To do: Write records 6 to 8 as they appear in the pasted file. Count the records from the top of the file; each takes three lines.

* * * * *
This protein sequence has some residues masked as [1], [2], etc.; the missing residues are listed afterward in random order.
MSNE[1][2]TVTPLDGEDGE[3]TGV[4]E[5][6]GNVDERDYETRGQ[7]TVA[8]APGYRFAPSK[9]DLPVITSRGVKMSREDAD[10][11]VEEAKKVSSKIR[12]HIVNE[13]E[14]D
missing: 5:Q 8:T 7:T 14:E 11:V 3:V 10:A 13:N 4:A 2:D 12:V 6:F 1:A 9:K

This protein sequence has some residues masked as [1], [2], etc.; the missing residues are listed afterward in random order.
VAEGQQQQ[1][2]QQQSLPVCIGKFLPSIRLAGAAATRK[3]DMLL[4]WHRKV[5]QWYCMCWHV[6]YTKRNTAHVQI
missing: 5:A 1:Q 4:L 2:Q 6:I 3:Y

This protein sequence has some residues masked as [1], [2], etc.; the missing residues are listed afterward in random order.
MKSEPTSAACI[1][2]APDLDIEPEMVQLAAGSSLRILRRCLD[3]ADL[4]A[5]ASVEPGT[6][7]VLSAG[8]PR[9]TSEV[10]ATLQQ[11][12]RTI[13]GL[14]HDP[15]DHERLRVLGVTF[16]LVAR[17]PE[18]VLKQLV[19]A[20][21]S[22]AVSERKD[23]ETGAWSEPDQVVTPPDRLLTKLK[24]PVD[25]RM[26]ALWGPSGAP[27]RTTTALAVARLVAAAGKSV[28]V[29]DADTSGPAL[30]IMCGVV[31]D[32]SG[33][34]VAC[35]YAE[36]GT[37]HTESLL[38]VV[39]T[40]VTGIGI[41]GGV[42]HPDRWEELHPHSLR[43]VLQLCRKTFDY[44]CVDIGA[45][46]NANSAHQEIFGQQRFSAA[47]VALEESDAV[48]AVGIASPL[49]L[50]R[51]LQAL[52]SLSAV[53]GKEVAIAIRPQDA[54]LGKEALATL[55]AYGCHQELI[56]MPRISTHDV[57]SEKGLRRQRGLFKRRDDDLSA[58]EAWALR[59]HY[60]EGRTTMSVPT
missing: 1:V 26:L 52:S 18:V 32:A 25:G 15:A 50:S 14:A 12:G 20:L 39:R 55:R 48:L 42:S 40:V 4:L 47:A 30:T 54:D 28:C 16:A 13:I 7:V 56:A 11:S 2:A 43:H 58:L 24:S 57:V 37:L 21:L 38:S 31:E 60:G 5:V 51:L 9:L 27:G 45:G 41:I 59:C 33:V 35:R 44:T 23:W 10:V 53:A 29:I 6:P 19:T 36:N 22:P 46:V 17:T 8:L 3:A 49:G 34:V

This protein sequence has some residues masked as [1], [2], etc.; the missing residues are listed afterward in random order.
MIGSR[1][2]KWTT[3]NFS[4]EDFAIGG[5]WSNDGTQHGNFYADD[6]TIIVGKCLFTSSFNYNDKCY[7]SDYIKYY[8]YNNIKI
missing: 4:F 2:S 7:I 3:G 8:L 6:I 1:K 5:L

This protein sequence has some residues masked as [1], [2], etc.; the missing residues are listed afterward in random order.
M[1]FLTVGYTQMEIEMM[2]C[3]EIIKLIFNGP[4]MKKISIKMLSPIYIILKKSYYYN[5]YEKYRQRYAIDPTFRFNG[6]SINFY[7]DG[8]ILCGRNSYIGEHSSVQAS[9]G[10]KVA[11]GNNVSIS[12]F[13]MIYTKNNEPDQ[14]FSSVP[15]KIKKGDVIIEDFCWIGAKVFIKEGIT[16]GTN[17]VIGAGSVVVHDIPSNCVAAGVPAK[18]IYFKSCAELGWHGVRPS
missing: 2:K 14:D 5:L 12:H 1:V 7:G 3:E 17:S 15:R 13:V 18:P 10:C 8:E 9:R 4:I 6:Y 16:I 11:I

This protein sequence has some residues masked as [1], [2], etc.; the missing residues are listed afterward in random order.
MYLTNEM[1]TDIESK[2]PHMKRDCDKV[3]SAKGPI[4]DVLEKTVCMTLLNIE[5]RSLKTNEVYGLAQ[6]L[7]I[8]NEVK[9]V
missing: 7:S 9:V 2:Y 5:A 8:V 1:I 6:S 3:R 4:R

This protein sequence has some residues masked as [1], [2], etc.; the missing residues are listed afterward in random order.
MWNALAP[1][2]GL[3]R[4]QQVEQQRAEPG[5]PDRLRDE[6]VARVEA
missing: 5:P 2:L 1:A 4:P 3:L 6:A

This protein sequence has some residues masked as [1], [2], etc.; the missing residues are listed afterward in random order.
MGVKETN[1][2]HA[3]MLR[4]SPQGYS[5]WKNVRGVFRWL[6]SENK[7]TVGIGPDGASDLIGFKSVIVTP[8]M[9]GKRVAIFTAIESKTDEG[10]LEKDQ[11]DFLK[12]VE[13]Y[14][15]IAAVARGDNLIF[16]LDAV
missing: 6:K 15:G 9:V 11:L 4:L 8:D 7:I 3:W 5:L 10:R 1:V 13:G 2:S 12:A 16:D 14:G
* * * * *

This protein sequence has some residues masked as [1], [2], etc.; the missing residues are listed afterward in random order.
MYLTNEM[1]TDIESK[2]PHMKRDCDKV[3]SAKGPI[4]DVLEKTVCMTLLNIE[5]RSLKTNEVYGLAQ[6]L[7]I[8]NEVK[9]V
missing: 7:S 9:V 2:Y 5:A 8:V 1:I 6:S 3:R 4:R

This protein sequence has some residues masked as [1], [2], etc.; the missing residues are listed afterward in random order.
MWNALAP[1][2]GL[3]R[4]QQVEQQRAEPG[5]PDRLRDE[6]VARVEA
missing: 5:P 2:L 1:A 4:P 3:L 6:A

This protein sequence has some residues masked as [1], [2], etc.; the missing residues are listed afterward in random order.
MGVKETN[1][2]HA[3]MLR[4]SPQGYS[5]WKNVRGVFRWL[6]SENK[7]TVGIGPDGASDLIGFKSVIVTP[8]M[9]GKRVAIFTAIESKTDEG[10]LEKDQ[11]DFLK[12]VE[13]Y[14][15]IAAVARGDNLIF[16]LDAV
missing: 6:K 15:G 9:V 11:L 4:L 8:D 7:I 3:W 5:L 10:R 1:V 13:G 2:S 12:A 16:D 14:G